Never too old to learn

June 1st, 2012

By Nomfundo Manyathi

Three students undergoing postgraduate legal training are proof that one is never too old to learn. All three students are enrolled at the School for Legal Practice at the Law Society of South Africa’s learning division, Legal Education and Development (LEAD).

Sixty-nine-year-old Pierre Steyn enrolled at the School for Legal Practice at LEAD in Pretoria in January 2012 and is due to complete his studies in June. Mr Steyn told De Rebus that he was in the military for 30 years and the last position he occupied before retiring was as managing director of the South African Banking Risk Information Centre (Sabric). Mr Steyn was also previously the head of intelligence functions of the South African Defence Force and the former Secretary of Defence.

After Mr Steyn left Sabric, he enrolled full-time at the University of South Africa for a four-year LLB at the age of 65. Mr Steyn said that he decided to register for an LLB because he was ‘not the type to stay at home and attend to the garden after retirement’.

Mr Steyn said that his younger classmates kept him young at heart, adding that they challenged him every day. He said that it was ‘rejuvenating’ to be in a class of young people.

Mr Steyn said that his only worry was that no one would want to hire him after he completed his studies as he would be ‘too old’. He added that he hoped to continue working until he was 75 to 80-years-old.

He said that his only challenge was that his memory was not as strong as it was previously. ‘I am astounded by how the youngsters will hear something today and are able to recite it tomorrow. For me, sometimes it seems like I have not heard of it before in my life,’ he said.

Noah Monyamore, who is turning 60 in November, is also based at LEAD in Pretoria. He is a preacher by profession. He said that his classmates call him ‘Papa’, adding that he could not usually take part in the youngsters’ discussions because they were ‘always talking about girls’.

Mr Monyamore said that he had decided to study again because he had money left over after paying off his debt. He hopes to become an advocate one day.

Mr Monyamore said that the one challenge he faced was that some of the things being taught are things that he studied years ago, adding that it had taken him 30 years to complete his LLB degree, which he started in 1980 and completed in 2010. He said that, because of this, he was usually quiet in class and the younger learners participated more because the topics discussed were still fresh in their minds. He stressed the point that he was passing all his examinations and the reason it had taken him so long to complete his LLB degree was because he was working and studying at the same time, and also because it was difficult to become a lawyer in the apartheid era.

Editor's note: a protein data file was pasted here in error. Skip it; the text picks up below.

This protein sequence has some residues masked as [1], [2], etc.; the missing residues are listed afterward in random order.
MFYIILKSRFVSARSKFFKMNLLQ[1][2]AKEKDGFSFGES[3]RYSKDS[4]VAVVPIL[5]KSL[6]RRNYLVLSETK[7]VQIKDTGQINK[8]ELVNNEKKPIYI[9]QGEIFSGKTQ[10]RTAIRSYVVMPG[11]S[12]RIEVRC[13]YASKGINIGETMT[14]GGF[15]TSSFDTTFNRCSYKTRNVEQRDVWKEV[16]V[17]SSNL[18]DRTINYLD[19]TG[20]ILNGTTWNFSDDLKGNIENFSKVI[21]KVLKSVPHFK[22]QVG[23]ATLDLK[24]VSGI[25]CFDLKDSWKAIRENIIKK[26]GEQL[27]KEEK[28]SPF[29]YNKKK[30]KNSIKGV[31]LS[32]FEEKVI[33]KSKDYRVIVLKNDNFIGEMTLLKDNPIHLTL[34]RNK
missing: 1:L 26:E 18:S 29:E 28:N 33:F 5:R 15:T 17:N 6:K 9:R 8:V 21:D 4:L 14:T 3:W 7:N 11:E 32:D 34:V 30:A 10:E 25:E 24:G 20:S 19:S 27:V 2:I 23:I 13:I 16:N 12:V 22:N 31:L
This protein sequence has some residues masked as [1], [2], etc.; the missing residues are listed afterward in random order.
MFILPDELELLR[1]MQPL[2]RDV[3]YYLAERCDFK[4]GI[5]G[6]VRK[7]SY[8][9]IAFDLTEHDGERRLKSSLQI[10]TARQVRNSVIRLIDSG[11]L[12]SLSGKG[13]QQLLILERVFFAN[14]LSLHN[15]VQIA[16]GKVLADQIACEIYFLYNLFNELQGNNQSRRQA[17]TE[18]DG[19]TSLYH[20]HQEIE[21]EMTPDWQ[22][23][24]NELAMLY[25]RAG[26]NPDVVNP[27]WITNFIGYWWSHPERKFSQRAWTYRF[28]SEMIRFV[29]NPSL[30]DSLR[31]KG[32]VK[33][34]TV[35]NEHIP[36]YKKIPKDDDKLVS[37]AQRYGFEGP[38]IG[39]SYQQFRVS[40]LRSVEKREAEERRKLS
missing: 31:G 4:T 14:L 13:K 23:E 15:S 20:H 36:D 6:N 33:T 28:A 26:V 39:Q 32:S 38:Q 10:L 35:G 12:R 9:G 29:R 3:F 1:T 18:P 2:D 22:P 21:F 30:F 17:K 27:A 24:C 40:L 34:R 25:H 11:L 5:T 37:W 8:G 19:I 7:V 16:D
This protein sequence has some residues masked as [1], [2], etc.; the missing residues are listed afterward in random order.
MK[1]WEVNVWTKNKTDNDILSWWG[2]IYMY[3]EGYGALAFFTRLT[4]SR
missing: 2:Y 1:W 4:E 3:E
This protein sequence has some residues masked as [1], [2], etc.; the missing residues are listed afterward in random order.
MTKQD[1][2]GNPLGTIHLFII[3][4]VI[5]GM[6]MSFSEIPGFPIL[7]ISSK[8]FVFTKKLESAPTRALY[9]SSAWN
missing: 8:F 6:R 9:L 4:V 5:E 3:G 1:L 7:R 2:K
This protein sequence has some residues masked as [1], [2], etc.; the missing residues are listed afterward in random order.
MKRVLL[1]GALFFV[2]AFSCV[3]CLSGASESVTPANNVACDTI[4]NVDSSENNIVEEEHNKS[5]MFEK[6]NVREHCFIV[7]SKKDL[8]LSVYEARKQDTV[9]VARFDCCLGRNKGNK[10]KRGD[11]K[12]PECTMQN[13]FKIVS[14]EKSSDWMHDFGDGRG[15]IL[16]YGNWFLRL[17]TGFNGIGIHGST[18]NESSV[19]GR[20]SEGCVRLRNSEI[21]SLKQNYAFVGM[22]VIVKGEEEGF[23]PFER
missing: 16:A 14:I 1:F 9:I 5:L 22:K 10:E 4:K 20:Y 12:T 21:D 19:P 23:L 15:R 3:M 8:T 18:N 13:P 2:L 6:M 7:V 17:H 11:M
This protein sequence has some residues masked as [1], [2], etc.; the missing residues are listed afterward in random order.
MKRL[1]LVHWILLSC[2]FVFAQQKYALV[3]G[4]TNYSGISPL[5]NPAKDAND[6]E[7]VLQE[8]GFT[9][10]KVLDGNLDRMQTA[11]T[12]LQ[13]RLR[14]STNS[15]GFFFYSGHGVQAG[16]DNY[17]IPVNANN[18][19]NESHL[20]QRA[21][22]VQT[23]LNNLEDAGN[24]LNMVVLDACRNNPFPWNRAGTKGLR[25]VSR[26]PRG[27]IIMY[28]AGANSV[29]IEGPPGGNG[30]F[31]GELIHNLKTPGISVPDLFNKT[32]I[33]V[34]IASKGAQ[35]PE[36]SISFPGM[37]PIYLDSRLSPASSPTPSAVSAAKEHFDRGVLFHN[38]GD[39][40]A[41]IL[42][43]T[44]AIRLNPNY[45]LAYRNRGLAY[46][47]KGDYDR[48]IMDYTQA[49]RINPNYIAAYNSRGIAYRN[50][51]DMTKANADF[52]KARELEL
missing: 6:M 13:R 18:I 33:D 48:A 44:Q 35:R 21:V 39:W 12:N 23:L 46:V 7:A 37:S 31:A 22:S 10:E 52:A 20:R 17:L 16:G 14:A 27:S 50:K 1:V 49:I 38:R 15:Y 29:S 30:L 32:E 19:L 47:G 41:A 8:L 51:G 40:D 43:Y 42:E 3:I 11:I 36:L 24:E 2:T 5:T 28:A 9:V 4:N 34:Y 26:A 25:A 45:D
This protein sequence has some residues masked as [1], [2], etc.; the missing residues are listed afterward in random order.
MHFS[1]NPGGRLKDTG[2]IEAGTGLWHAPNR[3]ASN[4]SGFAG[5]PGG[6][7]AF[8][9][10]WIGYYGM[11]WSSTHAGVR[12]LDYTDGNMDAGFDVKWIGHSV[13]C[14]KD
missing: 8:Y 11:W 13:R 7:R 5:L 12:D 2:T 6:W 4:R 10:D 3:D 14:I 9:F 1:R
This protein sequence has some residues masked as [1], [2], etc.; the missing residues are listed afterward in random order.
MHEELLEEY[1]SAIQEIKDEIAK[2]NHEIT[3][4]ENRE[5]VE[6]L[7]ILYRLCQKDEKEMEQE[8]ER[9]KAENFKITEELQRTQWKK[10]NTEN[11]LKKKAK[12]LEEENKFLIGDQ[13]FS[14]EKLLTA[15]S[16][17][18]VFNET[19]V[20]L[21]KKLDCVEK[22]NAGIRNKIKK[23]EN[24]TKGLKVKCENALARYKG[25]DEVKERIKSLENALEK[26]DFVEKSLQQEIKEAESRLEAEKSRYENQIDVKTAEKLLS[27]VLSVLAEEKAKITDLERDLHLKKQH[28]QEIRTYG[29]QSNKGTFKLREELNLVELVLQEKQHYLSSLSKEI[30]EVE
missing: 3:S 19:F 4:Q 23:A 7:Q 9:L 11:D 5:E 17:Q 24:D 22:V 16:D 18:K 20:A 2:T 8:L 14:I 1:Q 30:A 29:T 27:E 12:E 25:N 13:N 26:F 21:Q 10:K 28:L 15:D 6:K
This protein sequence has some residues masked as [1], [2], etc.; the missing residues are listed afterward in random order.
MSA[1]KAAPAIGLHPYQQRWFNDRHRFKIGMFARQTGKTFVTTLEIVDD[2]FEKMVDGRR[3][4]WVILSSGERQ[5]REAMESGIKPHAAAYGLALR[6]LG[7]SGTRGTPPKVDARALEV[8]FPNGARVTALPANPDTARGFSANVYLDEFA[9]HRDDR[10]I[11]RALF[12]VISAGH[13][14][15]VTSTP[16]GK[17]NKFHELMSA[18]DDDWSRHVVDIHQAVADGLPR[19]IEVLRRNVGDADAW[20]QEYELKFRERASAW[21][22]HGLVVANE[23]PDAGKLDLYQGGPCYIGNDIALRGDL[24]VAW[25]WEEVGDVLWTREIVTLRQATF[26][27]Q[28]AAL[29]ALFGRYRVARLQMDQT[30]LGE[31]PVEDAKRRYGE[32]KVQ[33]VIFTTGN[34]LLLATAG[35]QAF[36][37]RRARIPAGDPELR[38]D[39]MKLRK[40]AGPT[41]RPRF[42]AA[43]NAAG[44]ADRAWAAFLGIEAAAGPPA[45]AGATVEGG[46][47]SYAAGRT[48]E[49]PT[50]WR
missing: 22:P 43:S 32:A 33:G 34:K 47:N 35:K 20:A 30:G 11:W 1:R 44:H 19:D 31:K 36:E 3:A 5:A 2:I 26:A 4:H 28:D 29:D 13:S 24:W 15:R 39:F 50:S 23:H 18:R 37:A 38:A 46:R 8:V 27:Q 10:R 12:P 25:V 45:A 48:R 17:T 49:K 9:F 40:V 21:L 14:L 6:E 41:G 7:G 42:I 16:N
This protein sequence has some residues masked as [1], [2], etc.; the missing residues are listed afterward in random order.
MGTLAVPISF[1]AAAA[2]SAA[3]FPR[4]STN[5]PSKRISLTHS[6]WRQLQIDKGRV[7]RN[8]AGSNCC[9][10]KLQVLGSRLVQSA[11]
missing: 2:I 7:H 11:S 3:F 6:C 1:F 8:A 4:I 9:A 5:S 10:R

The manager at the School for Legal Practice in Pretoria, Ursula Hartzenberg, told De Rebus that she was ‘inspired, honoured and encouraged’ to have these two individuals at her school. She said that they had taken leadership positions among their fellow students and they shared a keen interest in learning.

Fifty-seven-year-old Siphiwo Mfeketo is enrolled at the School for Legal Practice at LEAD’s Nelson Mandela Metropolitan University campus in Port Elizabeth. He enrolled in January 2012 for a seven-month course, which he is scheduled to complete in July 2012.

Mr Mfeketo is an independent insurance broker by profession. He said that the reason he chose to ‘go back to school’ was because insurance brokers were required to obtain credits by the Financial Services Board and he could receive these by obtaining a law degree or by becoming an attorney or an accountant. He plans to do a Master of Business Administration degree after completing the course at LEAD.

Mr Mfeketo said that he had learnt a lot from the younger learners, adding that he has often been told that he is an inspiration to them. He added that his biggest challenge was managing his time, as he was a businessman as well as a family man.

Nomfundo Manyathi,

This article was first published in De Rebus in 2012 (June) DR 6.

De Rebus